London's calling the Green Bay Packers
GREEN BAY—The NFL wants the Green Bay Packers to play in London, and President Mark Murphy is completely on board with it.
It sounds like it should be a slam dunk.
But Murphy, speaking during the annual shareholders meeting Thursday and afterward in a news conference at Lambeau Field, said scheduling the Packers to play in Wembley Stadium is not as easy as it might seem.
First off, it has to be a road game for the Packers because they are not going to give up the cash cow that is a home game. Playing at home nets far more than the split to play in London because the Packers get to keep the money from luxury box fees, parking, concessions and pro shop sales when at home.
“We would never give up a home game,” Murphy said. “It's too important for the community. I would be excited about the chance to play in London. You heard the statistics about global reach of the Packers (given during the shareholders meeting).
“I think our fans here would love to travel to London. I think it would be a great experience. We'll see. There's only certain teams that play home games in London, and so those have to match up.”
Those certain teams are ones such as Jacksonville, St. Louis, Atlanta and Oakland, that can't fill their stadiums on Sunday. In fact, Jacksonville has committed to playing in London for four straight seasons dating to 2013.
The NFL has three games planned in 2014, and Atlanta, Oakland and Jacksonville are the home teams for those games.
In 2015, the Packers are scheduled to play Oakland on the road, which would be a possibility. In 2016, they're scheduled to play Jacksonville on the road.
Typically, a team isn't approached about a London game until close to the time the schedule comes out. Thus, the Packers wouldn't know anything for sure until April.
Murphy said he doubted the NFL would ever make the Packers give up a home game, so it's just a matter of finding the right road one.
“We travel so well that teams are reluctant to give up a home game against the Packers to play in London because it's typically a guaranteed sellout,” Murphy said. “That was the situation with St. Louis a couple of years ago.
“They were scheduled to play in London. They didn't want to move the Packers game to London because they knew our fans would travel so well to St. Louis.”
Murphy said the Packers never really got close to playing in London in that instance. He said he was not aware of any other cases in his tenure that the Packers were under consideration.
Five of the 14 coaches in the history of the Green Bay Packers have posted winning records.
Mike McCarthy became the fourth of the five to have a street in Brown County named after him.
Mike McCarthy Way became the new name for a 0.6-mile stretch of Potts Avenue after the Ashwaubenon Village Board approved the change.
In Green Bay and neighboring Ashwaubenon, there's Lambeau Street, Lombardi Avenue and Holmgren Way. Mike Sherman, who went 59-43 and made the playoffs four times from 2000-05, hasn't been so fortunate.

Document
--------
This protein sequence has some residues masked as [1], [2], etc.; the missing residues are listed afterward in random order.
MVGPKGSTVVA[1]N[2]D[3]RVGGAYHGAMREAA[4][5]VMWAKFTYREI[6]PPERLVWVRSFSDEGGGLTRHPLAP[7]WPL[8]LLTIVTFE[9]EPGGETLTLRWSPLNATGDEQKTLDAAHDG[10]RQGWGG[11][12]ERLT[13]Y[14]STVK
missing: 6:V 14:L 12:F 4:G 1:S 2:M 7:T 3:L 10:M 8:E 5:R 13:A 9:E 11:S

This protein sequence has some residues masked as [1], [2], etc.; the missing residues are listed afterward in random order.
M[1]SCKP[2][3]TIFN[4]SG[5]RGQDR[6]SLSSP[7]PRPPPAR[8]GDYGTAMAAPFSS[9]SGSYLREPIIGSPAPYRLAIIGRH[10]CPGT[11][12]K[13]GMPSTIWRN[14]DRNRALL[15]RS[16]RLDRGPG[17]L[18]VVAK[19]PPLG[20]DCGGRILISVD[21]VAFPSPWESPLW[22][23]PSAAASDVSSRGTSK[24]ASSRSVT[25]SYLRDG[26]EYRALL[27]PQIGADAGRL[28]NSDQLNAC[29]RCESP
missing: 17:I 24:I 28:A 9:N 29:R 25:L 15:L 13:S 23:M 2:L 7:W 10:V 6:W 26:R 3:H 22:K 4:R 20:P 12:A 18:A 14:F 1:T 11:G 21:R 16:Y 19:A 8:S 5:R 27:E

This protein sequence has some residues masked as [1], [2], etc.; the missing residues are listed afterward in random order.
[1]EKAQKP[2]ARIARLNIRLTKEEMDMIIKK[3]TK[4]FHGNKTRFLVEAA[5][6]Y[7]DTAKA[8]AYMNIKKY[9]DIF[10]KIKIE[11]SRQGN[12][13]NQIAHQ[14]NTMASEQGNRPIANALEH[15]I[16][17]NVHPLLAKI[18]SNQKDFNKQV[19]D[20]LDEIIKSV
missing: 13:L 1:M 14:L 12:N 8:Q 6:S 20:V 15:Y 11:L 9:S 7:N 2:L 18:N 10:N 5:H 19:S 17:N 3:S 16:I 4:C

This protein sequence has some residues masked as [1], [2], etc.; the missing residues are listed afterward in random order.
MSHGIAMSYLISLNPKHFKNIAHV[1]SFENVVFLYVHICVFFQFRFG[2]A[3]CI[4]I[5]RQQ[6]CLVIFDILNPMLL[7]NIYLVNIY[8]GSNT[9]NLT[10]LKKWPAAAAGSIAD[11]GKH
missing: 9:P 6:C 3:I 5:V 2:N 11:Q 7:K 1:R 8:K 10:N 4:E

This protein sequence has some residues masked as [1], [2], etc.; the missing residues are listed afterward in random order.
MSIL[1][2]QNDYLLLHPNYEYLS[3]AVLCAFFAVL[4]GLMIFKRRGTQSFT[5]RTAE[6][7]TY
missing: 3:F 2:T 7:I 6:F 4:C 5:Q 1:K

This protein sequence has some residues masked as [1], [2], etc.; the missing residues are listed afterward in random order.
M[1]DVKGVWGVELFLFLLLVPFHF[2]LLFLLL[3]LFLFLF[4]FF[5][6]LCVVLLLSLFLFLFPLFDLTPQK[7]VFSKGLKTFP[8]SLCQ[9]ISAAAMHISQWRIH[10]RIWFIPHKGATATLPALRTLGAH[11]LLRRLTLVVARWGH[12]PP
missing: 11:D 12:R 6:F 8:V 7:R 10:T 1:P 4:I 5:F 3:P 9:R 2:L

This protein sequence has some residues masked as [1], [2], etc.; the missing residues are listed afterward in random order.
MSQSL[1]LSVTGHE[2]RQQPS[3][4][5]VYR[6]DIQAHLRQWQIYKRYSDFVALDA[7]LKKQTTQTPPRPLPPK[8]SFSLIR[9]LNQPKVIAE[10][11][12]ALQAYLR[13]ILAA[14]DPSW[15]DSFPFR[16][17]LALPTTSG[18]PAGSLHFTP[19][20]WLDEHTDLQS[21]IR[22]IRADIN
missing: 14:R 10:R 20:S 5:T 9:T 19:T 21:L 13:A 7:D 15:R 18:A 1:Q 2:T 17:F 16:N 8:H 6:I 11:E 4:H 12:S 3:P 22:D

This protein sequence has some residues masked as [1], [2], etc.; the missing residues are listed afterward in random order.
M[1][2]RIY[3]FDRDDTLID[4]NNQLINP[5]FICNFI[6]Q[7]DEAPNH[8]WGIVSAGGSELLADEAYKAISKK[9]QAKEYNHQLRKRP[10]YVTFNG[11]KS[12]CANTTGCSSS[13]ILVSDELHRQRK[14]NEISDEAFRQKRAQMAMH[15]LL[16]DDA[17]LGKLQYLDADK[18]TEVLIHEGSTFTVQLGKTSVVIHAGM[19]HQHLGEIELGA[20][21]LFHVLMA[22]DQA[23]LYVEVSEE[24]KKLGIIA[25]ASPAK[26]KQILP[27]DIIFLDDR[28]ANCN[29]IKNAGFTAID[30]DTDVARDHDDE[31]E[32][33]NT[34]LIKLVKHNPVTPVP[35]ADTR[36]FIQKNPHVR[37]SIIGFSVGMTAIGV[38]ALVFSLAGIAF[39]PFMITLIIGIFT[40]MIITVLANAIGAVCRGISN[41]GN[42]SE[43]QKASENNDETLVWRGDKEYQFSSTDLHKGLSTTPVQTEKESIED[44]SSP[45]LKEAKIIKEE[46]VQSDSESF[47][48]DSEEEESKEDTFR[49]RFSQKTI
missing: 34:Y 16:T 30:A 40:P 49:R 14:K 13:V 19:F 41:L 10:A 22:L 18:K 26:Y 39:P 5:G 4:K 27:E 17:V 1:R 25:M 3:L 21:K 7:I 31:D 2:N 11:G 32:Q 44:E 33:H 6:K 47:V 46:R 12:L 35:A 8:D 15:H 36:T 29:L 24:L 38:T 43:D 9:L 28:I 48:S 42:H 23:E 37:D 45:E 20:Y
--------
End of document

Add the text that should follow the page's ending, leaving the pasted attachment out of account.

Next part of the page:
“Coach McCarthy is pretty emotional,” Murphy said Thursday. “He was really moved by it.”
McCarthy, 50, spoke at a ceremony Wednesday outside the Green Bay Distillery, a bar-restaurant, along Potts and across the street from Nitschke Field, the training-camp home for the Packers.
“It's a reflection of the football teams I've been blessed to coach,” McCarthy said. “It's a reflection of all the hard work of our players, coaches, football operations, all the way through. Because it takes everybody.”
Mike McCarthy Way will begin on Oneida Street just southeast of Lambeau Field. On its direct route east to Ashland Avenue, it serves as the southernmost border of Hinkle Field as well as Nitschke.
According to Murphy, Ashwaubenon officials are hoping to enact the name change within a year. The Packers have agreed to pick up the tab for business expenses incurred by firms along the route in making the change.
At least 10 other streets in Green Bay and Ashwaubenon are named after Packers, including Don Hutson, Cecil Isbell, Clarke Hinkle, Tony Canadeo, Bart Starr, Dave Robinson, Dave Hampton, Reggie White, Brett Favre and Donald Driver.
Robinson and Hampton were investors in a subdivision on Green Bay's east side and named streets after themselves.
Last summer, Ashwaubenon President Mike Aubinger said he was considering recommending to village trustees that only people retired or deceased be eligible to have streets renamed after them.
Ron Wolf, the Packers' general manager from 1991-2001, has been retired for 13 years.
“That would probably be fine,” said Aubinger. “He'd be the type of person who probably would be in line for something if a street was available to rename.
“There are only so many streets. People just aren't happy when you rename the street they've lived on for 40 years.”
After 32 years serving the Packers, video director Bob Eckberg is retiring.
Eckberg started out in the photo department of a local television station when he began processing and shooting film for the Packers. He was eventually hired full time and in 2001 was promoted to video director.
Chris Kirby, who has been assistant video director since 2001, will move into the director's spot. Andy Muckerheide, who is entering his 14th season, has been promoted to assistant video director, and Mike Halbach, who is entering his 11th season, has been promoted to manager of football technology.
Nick Goddard was hired as the new video assistant.
The Packers signed Korey Jones, a 6-foot-1, 232-pound linebacker who spent time with the Arizona Cardinals and the B.C. Lions of the CFL last season.
To make room for Jones, the Packers released linebacker Shaun Lewis, an undrafted rookie who had been signed after taking part in rookie orientation on a tryout basis.